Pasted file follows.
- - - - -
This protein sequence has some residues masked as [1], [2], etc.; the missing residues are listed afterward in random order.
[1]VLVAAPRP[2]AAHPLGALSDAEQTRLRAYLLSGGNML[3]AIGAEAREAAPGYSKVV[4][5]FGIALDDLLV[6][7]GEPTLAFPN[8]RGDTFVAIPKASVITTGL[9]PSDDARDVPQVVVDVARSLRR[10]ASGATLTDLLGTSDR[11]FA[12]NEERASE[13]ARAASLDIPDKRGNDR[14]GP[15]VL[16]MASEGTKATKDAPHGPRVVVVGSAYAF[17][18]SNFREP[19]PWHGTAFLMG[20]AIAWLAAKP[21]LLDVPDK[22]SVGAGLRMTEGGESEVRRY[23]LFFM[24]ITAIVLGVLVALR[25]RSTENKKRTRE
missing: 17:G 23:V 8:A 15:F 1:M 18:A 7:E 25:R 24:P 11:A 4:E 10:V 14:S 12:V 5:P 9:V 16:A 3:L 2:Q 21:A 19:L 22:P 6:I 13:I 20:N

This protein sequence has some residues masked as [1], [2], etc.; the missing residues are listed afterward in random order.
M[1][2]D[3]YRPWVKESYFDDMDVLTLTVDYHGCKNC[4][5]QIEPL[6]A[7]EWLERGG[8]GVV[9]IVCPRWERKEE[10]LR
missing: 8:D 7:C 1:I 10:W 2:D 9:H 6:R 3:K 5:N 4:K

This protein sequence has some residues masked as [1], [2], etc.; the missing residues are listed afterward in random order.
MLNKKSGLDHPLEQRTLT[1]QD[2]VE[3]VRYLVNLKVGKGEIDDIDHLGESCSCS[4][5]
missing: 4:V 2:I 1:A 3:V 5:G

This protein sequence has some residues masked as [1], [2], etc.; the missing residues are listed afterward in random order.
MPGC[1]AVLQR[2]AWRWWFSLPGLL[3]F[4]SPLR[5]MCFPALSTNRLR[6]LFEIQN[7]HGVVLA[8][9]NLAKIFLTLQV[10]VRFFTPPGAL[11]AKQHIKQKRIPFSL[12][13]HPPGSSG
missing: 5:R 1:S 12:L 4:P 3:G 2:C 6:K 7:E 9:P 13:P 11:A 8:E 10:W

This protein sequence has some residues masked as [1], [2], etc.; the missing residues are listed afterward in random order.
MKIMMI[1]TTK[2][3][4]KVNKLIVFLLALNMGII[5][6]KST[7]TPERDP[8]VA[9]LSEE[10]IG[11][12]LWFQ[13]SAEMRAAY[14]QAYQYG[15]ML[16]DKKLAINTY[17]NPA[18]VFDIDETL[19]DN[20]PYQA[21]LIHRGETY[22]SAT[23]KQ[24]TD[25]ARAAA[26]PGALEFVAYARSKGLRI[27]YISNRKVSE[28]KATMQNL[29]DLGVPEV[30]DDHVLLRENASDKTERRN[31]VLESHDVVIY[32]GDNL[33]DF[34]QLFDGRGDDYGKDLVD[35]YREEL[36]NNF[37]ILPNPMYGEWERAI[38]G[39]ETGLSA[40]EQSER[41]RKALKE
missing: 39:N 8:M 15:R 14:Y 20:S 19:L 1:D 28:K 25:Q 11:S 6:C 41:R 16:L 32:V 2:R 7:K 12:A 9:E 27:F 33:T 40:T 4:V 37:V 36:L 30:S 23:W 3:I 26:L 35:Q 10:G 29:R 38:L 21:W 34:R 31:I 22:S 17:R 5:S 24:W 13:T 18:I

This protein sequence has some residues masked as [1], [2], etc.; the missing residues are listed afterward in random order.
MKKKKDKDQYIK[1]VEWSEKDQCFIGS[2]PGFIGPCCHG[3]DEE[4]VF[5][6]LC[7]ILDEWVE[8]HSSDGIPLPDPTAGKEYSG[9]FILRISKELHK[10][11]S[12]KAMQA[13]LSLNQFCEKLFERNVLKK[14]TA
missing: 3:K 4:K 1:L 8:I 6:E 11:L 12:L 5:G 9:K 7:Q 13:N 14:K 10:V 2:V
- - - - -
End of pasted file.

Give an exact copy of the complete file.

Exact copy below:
This protein sequence has some residues masked as [1], [2], etc.; the missing residues are listed afterward in random order.
[1]VLVAAPRP[2]AAHPLGALSDAEQTRLRAYLLSGGNML[3]AIGAEAREAAPGYSKVV[4][5]FGIALDDLLV[6][7]GEPTLAFPN[8]RGDTFVAIPKASVITTGL[9]PSDDARDVPQVVVDVARSLRR[10]ASGATLTDLLGTSDR[11]FA[12]NEERASE[13]ARAASLDIPDKRGNDR[14]GP[15]VL[16]MASEGTKATKDAPHGPRVVVVGSAYAF[17][18]SNFREP[19]PWHGTAFLMG[20]AIAWLAAKP[21]LLDVPDK[22]SVGAGLRMTEGGESEVRRY[23]LFFM[24]ITAIVLGVLVALR[25]RSTENKKRTRE
missing: 17:G 23:V 8:A 15:F 1:M 18:A 7:E 25:R 24:P 11:A 4:E 10:V 14:S 12:V 5:P 9:V 16:A 3:L 2:Q 21:A 19:L 22:P 6:I 13:I 20:N

This protein sequence has some residues masked as [1], [2], etc.; the missing residues are listed afterward in random order.
M[1][2]D[3]YRPWVKESYFDDMDVLTLTVDYHGCKNC[4][5]QIEPL[6]A[7]EWLERGG[8]GVV[9]IVCPRWERKEE[10]LR
missing: 8:D 7:C 1:I 10:W 2:D 9:H 6:R 3:K 5:N 4:K

This protein sequence has some residues masked as [1], [2], etc.; the missing residues are listed afterward in random order.
MLNKKSGLDHPLEQRTLT[1]QD[2]VE[3]VRYLVNLKVGKGEIDDIDHLGESCSCS[4][5]
missing: 4:V 2:I 1:A 3:V 5:G

This protein sequence has some residues masked as [1], [2], etc.; the missing residues are listed afterward in random order.
MPGC[1]AVLQR[2]AWRWWFSLPGLL[3]F[4]SPLR[5]MCFPALSTNRLR[6]LFEIQN[7]HGVVLA[8][9]NLAKIFLTLQV[10]VRFFTPPGAL[11]AKQHIKQKRIPFSL[12][13]HPPGSSG
missing: 5:R 1:S 12:L 4:P 3:G 2:C 6:K 7:E 9:P 13:P 11:A 8:E 10:W

This protein sequence has some residues masked as [1], [2], etc.; the missing residues are listed afterward in random order.
MKIMMI[1]TTK[2][3][4]KVNKLIVFLLALNMGII[5][6]KST[7]TPERDP[8]VA[9]LSEE[10]IG[11][12]LWFQ[13]SAEMRAAY[14]QAYQYG[15]ML[16]DKKLAINTY[17]NPA[18]VFDIDETL[19]DN[20]PYQA[21]LIHRGETY[22]SAT[23]KQ[24]TD[25]ARAAA[26]PGALEFVAYARSKGLRI[27]YISNRKVSE[28]KATMQNL[29]DLGVPEV[30]DDHVLLRENASDKTERRN[31]VLESHDVVIY[32]GDNL[33]DF[34]QLFDGRGDDYGKDLVD[35]YREEL[36]NNF[37]ILPNPMYGEWERAI[38]G[39]ETGLSA[40]EQSER[41]RKALKE
missing: 39:N 8:M 15:R 14:Y 20:S 19:L 1:D 28:K 25:Q 11:S 6:C 41:R 16:L 32:V 2:R 7:K 12:A 9:E 27:F 33:T 40:T 4:V 37:V 36:L 30:S 23:W 3:I 26:L 35:Q 10:G 29:R 38:L 21:W 34:R 31:I 22:S 17:R 5:S 24:W 13:T 18:I

This protein sequence has some residues masked as [1], [2], etc.; the missing residues are listed afterward in random order.
MKKKKDKDQYIK[1]VEWSEKDQCFIGS[2]PGFIGPCCHG[3]DEE[4]VF[5][6]LC[7]ILDEWVE[8]HSSDGIPLPDPTAGKEYSG[9]FILRISKELHK[10][11]S[12]KAMQA[13]LSLNQFCEKLFERNVLKK[14]TA
missing: 3:K 4:K 1:L 8:I 6:E 11:L 12:L 5:G 9:K 7:Q 13:N 14:K 10:V 2:V